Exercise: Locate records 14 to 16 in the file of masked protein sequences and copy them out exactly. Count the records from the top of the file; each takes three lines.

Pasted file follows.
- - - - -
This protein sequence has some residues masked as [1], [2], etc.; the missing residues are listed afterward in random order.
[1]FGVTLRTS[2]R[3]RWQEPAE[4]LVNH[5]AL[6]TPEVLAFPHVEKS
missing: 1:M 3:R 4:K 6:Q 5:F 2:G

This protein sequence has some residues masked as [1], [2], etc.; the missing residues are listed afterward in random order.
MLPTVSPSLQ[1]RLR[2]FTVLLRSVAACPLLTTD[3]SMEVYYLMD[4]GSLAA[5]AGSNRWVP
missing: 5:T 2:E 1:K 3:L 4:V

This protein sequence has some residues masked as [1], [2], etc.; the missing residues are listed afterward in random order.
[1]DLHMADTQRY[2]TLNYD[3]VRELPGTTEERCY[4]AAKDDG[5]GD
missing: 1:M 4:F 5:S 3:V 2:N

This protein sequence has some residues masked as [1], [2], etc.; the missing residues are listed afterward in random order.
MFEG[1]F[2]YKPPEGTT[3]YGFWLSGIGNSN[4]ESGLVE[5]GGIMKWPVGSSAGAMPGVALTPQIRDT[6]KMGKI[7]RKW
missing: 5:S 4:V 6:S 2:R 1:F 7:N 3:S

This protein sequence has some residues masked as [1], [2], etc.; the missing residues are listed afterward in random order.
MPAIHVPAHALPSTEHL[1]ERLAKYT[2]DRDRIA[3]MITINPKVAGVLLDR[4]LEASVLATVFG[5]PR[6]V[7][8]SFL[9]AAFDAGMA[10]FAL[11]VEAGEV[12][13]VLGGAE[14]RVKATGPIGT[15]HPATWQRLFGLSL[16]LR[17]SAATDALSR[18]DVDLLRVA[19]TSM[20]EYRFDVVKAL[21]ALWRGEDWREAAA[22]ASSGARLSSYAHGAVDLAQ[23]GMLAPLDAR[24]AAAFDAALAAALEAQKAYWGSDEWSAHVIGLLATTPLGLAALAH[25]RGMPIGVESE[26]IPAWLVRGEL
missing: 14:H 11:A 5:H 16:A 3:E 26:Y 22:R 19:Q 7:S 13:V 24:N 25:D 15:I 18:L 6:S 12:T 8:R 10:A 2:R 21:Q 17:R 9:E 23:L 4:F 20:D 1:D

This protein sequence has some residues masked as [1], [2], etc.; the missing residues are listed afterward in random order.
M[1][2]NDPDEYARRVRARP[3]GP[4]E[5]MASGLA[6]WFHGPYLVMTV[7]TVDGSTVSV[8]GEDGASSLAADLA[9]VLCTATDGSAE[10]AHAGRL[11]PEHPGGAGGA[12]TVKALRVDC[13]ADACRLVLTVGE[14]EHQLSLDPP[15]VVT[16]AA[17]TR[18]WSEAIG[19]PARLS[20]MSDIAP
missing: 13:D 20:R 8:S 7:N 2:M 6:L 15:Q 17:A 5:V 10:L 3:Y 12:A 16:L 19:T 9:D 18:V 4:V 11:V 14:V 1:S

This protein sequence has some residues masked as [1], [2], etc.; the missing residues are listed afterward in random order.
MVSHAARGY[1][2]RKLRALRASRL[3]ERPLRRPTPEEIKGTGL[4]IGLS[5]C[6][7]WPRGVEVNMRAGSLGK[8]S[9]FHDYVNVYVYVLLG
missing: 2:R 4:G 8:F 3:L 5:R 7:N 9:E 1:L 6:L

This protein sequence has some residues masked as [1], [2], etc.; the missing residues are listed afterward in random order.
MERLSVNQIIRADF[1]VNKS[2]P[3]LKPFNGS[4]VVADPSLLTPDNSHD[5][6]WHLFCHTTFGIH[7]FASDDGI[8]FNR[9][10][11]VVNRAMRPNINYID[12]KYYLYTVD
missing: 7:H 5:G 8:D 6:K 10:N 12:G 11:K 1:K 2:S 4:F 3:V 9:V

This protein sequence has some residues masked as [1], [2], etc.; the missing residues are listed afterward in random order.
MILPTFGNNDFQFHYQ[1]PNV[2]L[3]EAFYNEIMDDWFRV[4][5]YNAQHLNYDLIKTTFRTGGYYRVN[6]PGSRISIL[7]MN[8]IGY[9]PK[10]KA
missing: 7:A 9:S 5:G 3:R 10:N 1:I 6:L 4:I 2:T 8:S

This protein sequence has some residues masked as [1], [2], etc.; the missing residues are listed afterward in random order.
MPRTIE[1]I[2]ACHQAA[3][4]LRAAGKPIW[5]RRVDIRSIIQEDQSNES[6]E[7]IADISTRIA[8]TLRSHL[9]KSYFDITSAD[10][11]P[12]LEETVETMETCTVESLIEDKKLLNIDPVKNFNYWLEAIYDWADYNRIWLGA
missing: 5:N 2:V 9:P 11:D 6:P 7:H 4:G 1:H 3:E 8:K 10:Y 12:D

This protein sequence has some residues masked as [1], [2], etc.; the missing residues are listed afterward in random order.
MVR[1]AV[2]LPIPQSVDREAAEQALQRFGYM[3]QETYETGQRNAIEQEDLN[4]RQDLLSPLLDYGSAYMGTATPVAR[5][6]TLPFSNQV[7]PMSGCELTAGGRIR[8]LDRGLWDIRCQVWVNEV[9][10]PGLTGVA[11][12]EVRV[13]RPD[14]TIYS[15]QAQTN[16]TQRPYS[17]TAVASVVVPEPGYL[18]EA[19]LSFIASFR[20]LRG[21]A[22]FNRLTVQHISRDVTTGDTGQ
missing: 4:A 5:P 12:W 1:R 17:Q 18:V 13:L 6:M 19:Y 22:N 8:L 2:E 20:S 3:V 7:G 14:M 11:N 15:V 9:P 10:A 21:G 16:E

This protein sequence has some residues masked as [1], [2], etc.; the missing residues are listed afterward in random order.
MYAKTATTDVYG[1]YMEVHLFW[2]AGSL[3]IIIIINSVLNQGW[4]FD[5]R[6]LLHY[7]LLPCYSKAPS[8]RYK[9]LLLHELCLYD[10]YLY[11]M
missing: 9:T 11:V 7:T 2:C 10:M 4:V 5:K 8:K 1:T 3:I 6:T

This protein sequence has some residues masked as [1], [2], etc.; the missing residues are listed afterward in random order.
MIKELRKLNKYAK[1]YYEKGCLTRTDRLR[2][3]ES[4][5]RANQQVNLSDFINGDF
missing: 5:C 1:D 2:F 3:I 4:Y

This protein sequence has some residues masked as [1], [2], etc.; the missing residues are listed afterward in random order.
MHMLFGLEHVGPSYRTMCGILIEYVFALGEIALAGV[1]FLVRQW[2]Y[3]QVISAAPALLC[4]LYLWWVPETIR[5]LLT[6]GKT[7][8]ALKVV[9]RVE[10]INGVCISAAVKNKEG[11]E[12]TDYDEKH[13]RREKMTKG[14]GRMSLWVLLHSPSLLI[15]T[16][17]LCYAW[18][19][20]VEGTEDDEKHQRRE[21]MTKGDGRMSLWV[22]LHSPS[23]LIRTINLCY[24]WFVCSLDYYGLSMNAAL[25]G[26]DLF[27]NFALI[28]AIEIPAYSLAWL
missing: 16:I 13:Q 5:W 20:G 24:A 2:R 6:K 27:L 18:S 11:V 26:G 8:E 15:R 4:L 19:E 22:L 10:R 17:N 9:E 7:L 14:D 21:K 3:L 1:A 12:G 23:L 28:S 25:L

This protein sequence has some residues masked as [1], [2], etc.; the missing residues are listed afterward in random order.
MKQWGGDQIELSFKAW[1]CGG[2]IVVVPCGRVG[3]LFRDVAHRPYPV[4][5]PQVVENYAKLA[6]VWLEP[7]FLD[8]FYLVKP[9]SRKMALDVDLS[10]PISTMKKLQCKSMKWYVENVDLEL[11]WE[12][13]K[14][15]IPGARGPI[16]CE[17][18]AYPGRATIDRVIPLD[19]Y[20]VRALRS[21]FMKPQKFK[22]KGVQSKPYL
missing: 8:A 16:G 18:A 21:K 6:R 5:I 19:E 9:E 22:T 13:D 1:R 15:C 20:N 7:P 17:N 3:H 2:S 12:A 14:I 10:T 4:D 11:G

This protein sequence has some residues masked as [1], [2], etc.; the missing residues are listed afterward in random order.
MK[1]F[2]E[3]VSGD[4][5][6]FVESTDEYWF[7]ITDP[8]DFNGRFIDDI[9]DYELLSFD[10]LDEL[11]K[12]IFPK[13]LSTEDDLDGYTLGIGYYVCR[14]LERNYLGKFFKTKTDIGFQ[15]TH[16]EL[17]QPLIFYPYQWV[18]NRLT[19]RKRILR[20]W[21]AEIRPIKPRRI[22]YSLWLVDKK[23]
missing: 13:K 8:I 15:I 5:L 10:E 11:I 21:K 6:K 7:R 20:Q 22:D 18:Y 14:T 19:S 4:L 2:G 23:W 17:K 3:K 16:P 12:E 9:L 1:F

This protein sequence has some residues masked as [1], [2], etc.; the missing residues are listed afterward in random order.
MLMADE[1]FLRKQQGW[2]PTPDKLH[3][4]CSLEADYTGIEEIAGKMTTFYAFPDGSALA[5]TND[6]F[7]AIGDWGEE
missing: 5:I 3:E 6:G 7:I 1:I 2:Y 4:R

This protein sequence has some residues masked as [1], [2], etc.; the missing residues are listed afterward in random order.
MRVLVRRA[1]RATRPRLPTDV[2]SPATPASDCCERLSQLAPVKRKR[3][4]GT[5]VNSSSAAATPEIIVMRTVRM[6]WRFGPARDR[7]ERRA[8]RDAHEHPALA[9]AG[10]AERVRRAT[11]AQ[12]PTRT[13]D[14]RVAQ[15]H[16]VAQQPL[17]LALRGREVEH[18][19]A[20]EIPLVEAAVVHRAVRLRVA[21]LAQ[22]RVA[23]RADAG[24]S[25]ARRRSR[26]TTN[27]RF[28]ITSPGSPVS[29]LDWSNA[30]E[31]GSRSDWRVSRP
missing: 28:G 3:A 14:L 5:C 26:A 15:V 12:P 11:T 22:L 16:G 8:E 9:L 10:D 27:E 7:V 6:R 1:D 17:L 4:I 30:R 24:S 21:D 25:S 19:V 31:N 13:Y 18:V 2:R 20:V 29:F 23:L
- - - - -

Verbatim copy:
This protein sequence has some residues masked as [1], [2], etc.; the missing residues are listed afterward in random order.
MHMLFGLEHVGPSYRTMCGILIEYVFALGEIALAGV[1]FLVRQW[2]Y[3]QVISAAPALLC[4]LYLWWVPETIR[5]LLT[6]GKT[7][8]ALKVV[9]RVE[10]INGVCISAAVKNKEG[11]E[12]TDYDEKH[13]RREKMTKG[14]GRMSLWVLLHSPSLLI[15]T[16][17]LCYAW[18][19][20]VEGTEDDEKHQRRE[21]MTKGDGRMSLWV[22]LHSPS[23]LIRTINLCY[24]WFVCSLDYYGLSMNAAL[25]G[26]DLF[27]NFALI[28]AIEIPAYSLAWL
missing: 16:I 13:Q 5:W 20:G 24:A 2:R 6:K 27:L 18:S 11:V 26:G 8:E 15:R 4:L 19:E 22:L 10:R 17:N 9:E 7:L 14:D 21:K 3:L 1:A 12:G 23:L 28:S 25:L

This protein sequence has some residues masked as [1], [2], etc.; the missing residues are listed afterward in random order.
MKQWGGDQIELSFKAW[1]CGG[2]IVVVPCGRVG[3]LFRDVAHRPYPV[4][5]PQVVENYAKLA[6]VWLEP[7]FLD[8]FYLVKP[9]SRKMALDVDLS[10]PISTMKKLQCKSMKWYVENVDLEL[11]WE[12][13]K[14][15]IPGARGPI[16]CE[17][18]AYPGRATIDRVIPLD[19]Y[20]VRALRS[21]FMKPQKFK[22]KGVQSKPYL
missing: 8:A 16:G 18:A 21:K 6:R 5:I 19:E 9:E 22:T 13:D 1:R 15:C 20:N 7:P 17:N 3:H 2:S 12:A 14:I 10:T 4:D 11:G

This protein sequence has some residues masked as [1], [2], etc.; the missing residues are listed afterward in random order.
MK[1]F[2]E[3]VSGD[4][5][6]FVESTDEYWF[7]ITDP[8]DFNGRFIDDI[9]DYELLSFD[10]LDEL[11]K[12]IFPK[13]LSTEDDLDGYTLGIGYYVCR[14]LERNYLGKFFKTKTDIGFQ[15]TH[16]EL[17]QPLIFYPYQWV[18]NRLT[19]RKRILR[20]W[21]AEIRPIKPRRI[22]YSLWLVDKK[23]
missing: 13:K 8:I 15:I 5:L 10:E 11:I 21:K 6:K 7:R 20:Q 22:D 18:Y 14:T 19:S 4:L 2:G 23:W 17:K 3:K 16:P 12:E 9:L 1:F